[Development] RFC: Defaulting to or enforcing UTF-8 locales on Unix systems

André Pönitz apoenitz at t-online.de
Sat Nov 16 01:23:24 CET 2019

On Thu, Nov 14, 2019 at 11:20:08PM -0800, Thiago Macieira wrote:
> On Thursday, 14 November 2019 13:27:23 PST André Pönitz wrote:
> > *Within* a Qt application consisting of Qt library, other libraries,
> > and actual user code it's mildly presumptous for one library to impose
> > random unnecessay restrictions on user code and other libraries.
> That boat sailed 20 years ago when we started calling setlocale() from
> QCoreapplication. We set the locale, period.

1. I was refering to putenv, not setlocale.

2. Even for setlocale, the point is not _whether_ it is called, but _how_.
   setlocale(..., 0) e.g. only queries, does not change anything.

   QCoreapplication currently calls setlocale(LC_ALL, "").

   This is fine. This accepts the user's choice of environment as authorative.

   It also works well in practice. I can run something like

       LC_PAPER=de_LU LC_TIME=en_US.UTF-8 LC_COLLATE=C qtcreator

   and it will not only "just work" for the application itself, but
   also be properly passed on to e.g. a terminal started from within.
   So no boat has sailed, let alone 20 years ago.

   The boat _will_ sail once there when you put a non-empty string there,
   overriding user's choice.

> The questions are:
> 1) do we want to prevent another library from accidentally unsetting it?
> 2) do we want child processes to use the same?
> Note the answers for both questions must be the same, for the solution is the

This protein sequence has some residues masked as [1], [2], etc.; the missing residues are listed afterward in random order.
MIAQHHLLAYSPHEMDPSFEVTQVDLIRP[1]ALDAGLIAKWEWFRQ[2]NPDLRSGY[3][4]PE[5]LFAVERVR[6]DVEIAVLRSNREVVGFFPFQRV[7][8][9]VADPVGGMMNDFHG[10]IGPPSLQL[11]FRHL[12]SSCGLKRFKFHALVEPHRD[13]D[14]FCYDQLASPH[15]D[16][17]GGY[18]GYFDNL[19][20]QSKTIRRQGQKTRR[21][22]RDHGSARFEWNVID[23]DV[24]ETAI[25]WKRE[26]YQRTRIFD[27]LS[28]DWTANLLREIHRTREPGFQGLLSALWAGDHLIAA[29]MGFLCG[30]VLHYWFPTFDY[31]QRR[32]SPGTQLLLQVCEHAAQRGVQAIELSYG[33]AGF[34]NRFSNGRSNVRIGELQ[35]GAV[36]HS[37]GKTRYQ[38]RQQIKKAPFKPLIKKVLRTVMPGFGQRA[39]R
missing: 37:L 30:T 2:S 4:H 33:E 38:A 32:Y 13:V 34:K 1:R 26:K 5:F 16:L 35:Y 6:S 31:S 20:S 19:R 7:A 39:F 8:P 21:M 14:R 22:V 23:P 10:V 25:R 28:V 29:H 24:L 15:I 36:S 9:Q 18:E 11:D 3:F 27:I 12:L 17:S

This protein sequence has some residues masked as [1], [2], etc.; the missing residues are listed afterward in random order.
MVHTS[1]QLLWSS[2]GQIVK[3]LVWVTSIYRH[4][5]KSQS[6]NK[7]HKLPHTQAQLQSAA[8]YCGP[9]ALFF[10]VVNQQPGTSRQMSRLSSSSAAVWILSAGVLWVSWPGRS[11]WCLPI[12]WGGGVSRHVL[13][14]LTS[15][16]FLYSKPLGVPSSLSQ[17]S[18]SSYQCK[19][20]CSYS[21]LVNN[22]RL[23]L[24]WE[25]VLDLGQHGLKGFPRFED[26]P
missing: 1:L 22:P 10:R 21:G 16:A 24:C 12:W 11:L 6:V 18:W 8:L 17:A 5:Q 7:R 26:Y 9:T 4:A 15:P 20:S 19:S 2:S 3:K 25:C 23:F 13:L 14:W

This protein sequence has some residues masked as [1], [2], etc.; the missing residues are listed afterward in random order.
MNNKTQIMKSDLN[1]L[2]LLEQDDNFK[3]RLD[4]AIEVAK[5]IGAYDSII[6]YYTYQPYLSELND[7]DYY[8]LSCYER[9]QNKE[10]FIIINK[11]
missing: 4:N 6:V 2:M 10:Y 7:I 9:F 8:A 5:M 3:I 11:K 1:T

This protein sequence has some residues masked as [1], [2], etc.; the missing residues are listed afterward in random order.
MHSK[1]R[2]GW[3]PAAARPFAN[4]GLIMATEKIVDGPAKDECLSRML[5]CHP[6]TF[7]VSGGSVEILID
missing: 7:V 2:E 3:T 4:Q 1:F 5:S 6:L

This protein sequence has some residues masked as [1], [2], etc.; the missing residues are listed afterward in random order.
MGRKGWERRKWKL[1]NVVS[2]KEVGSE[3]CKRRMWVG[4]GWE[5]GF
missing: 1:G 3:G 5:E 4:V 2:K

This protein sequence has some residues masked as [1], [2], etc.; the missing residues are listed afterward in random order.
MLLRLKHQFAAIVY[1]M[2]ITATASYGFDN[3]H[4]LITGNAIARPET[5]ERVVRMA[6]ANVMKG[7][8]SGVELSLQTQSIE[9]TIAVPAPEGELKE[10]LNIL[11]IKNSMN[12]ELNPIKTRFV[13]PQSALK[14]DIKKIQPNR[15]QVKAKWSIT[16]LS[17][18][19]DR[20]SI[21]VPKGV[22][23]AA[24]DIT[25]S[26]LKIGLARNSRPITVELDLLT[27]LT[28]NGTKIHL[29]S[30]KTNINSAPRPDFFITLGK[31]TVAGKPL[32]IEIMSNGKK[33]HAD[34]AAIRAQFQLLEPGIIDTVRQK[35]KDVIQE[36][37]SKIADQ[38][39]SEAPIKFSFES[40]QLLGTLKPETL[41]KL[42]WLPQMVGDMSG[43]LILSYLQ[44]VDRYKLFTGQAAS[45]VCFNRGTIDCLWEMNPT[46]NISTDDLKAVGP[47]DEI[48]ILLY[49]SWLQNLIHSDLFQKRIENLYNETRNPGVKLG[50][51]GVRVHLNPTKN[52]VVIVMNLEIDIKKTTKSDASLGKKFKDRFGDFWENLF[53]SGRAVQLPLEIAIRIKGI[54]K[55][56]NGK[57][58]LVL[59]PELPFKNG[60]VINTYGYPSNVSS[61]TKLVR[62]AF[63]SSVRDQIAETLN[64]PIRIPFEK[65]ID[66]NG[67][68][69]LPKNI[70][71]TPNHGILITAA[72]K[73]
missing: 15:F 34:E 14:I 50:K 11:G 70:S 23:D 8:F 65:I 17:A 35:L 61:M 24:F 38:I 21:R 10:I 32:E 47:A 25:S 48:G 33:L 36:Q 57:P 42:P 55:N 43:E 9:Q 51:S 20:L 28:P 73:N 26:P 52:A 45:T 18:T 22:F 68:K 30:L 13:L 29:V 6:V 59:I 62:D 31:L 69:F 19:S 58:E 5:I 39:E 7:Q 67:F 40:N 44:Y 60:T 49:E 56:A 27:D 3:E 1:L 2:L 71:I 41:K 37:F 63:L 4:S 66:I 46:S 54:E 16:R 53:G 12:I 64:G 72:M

> same. So either both yeses or both nos.

This "answers for both questions must be the same" requirement is arbitrary.

The fact that one known solution results in same answers to both is in 
no way proof that no other solutions exist.

But it looks like there's no need to discuss _that_, as my answers are
"no" and "no". 

> > Making assumptions on the controlability of content of a input stream is
> > questionable. The proposed method of changing the environment for child
> > processes is no guarantee on what the child actually produces, and the
> > Qt application still has to be prepared to handle non-Utf-8 or otherwise
> > "broken" input.
> Qt 6 will not have support for non-UTF-8 codecs, outside of Windows. You can
> either deal with binary data or with UTF-8 text, there's no middle ground.

Now that's an interesting twist.

The latest memo I did (not...) get was that codecs are to be moved into a separate
module. Which is actually ok, as it allows user code using codecs to live
on with minimal changes, and makes QtCore slimmer, kind of "no-loss + win".

"Qt 6 will not have support for non-UTF-8 codecs, outside of Windows" is
definitely news to me. I've not seen this being discussed, neither here nor
within the part of the company that I usually talk to.

So when and where was this decision made, by whom, and why?

Did that person bother to check e.g. whether Qt Creator uses non-UTF-8
codecs in some cases and did that person come to the conclusion that any
such use is bad and deserves to die?

> > This discussion so far claimed the existance of a range of problems